American Violet

MPAA Rating: PG-13 for thematic material, violence, drug references and language.
not reviewed
Moviemaking Quality:

Primary Audience:
Adults, Teens
Genre:
Drama
Length:
1 hr. 43 min.
Year of Release:
2009
USA Release:
April 17, 2009 (61 theaters) DVD: October 13, 2009
Copyright, The Samuel Goldwyn Company Copyright, The Samuel Goldwyn Company Copyright, The Samuel Goldwyn Company Copyright, The Samuel Goldwyn Company Copyright, The Samuel Goldwyn Company Copyright, The Samuel Goldwyn Company Copyright, The Samuel Goldwyn Company Copyright, The Samuel Goldwyn Company Copyright, The Samuel Goldwyn Company Copyright, The Samuel Goldwyn Company
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Featuring: Nicole Beharie (Dee Roberts), Will Patton (Sam Conroy), Alfre Woodard (Alma Roberts), Michael O'Keefe (Calvin Beckett), Tim Blake Nelson (David Cohen), Scott A. Martin (Jerry Arnold), Malcolm Barrett (Byron Hill), Jackson Beals (Officer Carter), Michael Beasley (Tony Flair), Samantha Beaulieu (Mrs. Lloyd), Tody Bernard (Judge Pryor), Allen Boudreaux (Lawyer), Jeanne Bourgeois (Reporter #1), Andrew Buchler (Deposition Videographer), Kesha Bullard (Angry Woman), J. Omar Castro (Cisco), John Will Clay (Henry Franklin), Portia Cue (Laquathia), Daurice Cummings (Pedestrian), Charles S. Dutton (Reverend Sanders), Roslyn D. Evans (Magnolia), more »
Director: Tim Disney
Producer: Uncommon Productions, Mark Donadio, Bill Haney, Debra Longo, Miriam Marcus, Lyz O'Keefe
Distributor: The Samuel Goldwyn Company

“When law is without order and justice is far from just, one woman must make a stand.”

Here’s what the distributor says about their film: “Based on real events and set in small town Texas in the year 2000, ‘American Violet’ tells the story of Dee Roberts (Nicole Beharie), a 24 year old African-American mother of four who is swept up in a drug raid and falsely accused based on the uncorroborated testimony of a single informant.

Despite the urgings of her mother Alma (Alfre Woodard), Dee rejects a plea bargain that would release her from jail, but forever brand her as a felon. With the custody of her children at stake, she instead decides to take on the powerful district attorney behind it all, Calvin Beckett (Michael O'Keefe). Roberts finds herself in an unlikely alliance with ACLU attorney David Cohen (Tim Blake Nelson) and former local narcotics officer Sam Conroy (Will Patton). With inspiring courage and dignity, Dee overcomes seemingly insurmountable obstacles, forever changing her and the Texas justice system.

In November 2000, with local and national elections days away, heavily armed police in rural Texas raided their town’s low income housing project. Of the 30 people arrested that day, one was an impoverished 24 year-old single mother of four. Let’s call her Dee. Dee was charged as a drug dealer.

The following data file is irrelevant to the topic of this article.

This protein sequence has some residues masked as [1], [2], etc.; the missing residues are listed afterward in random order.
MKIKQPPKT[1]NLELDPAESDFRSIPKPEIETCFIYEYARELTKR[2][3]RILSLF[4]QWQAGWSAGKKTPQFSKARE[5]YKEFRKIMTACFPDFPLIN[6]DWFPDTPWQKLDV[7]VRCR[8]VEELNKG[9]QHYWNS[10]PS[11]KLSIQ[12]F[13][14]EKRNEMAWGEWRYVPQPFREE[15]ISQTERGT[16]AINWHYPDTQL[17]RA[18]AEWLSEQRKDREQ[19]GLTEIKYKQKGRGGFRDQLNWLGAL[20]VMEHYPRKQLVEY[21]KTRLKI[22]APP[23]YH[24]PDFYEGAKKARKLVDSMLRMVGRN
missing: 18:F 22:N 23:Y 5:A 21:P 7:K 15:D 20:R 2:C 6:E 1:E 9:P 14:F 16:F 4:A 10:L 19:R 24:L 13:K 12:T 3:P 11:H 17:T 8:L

She was offered a plea bargain. As is almost everyone arrested in America. In Dee’s case, her choice was simple. Either plead guilty to a crime she didn’t commit and leave the fetid, overcrowded Texas prison as a convicted felon or, stay and fight the government, risking more than a decade in prison and her children being hurled into the state’s foster care system.

Inspired by this heart-rendering true story and by painfully similar stories across the country, AMERICAN VIOLET is a tale of extraordinary personal courage—the story of a mother forced to choose between her children and her principles – a mother who fights to defend both.

America has the world’s largest prison population. More than Russia. More than China—a country with over four times our population. Over two million Americans are in prison.

More than 90% of these convicts accepted a plea bargain. They never faced a jury of their peers because in our country we do not adjudicate cases, we dispose of them. Vote-seeking tough-on-crime prosecutors fill for-profit prisons with plea bargain convictions. Thirteen million Americans are convicted felons. Most plead guilty because prosecutors made the risk of fighting the government and losing almost unbearably high.

Convicted felons lose federal benefits like food stamps, Medicare and Medicaid benefits, housing subsidies and Pell grants. In many states they also lose the right to vote—for example, millions were unable to vote in the 2000 election. And, having plead guilty, the convicted and their children suffer together, left with only the poorest of prospects. Few voices rise in defense of convicted felons.

But, sometimes in the darkest of circumstances, a voice emerges to inspire us all. Scared, lonely, worried for her children and overwhelmed by the power of her prosecutors, Dee still refused to plead guilty to something she didn’t do. She gambled her life to stand for American values as she understood them. Her courage inspired others to rally to her side. Six years ago, when we first heard her story, it inspired us. It still does.”

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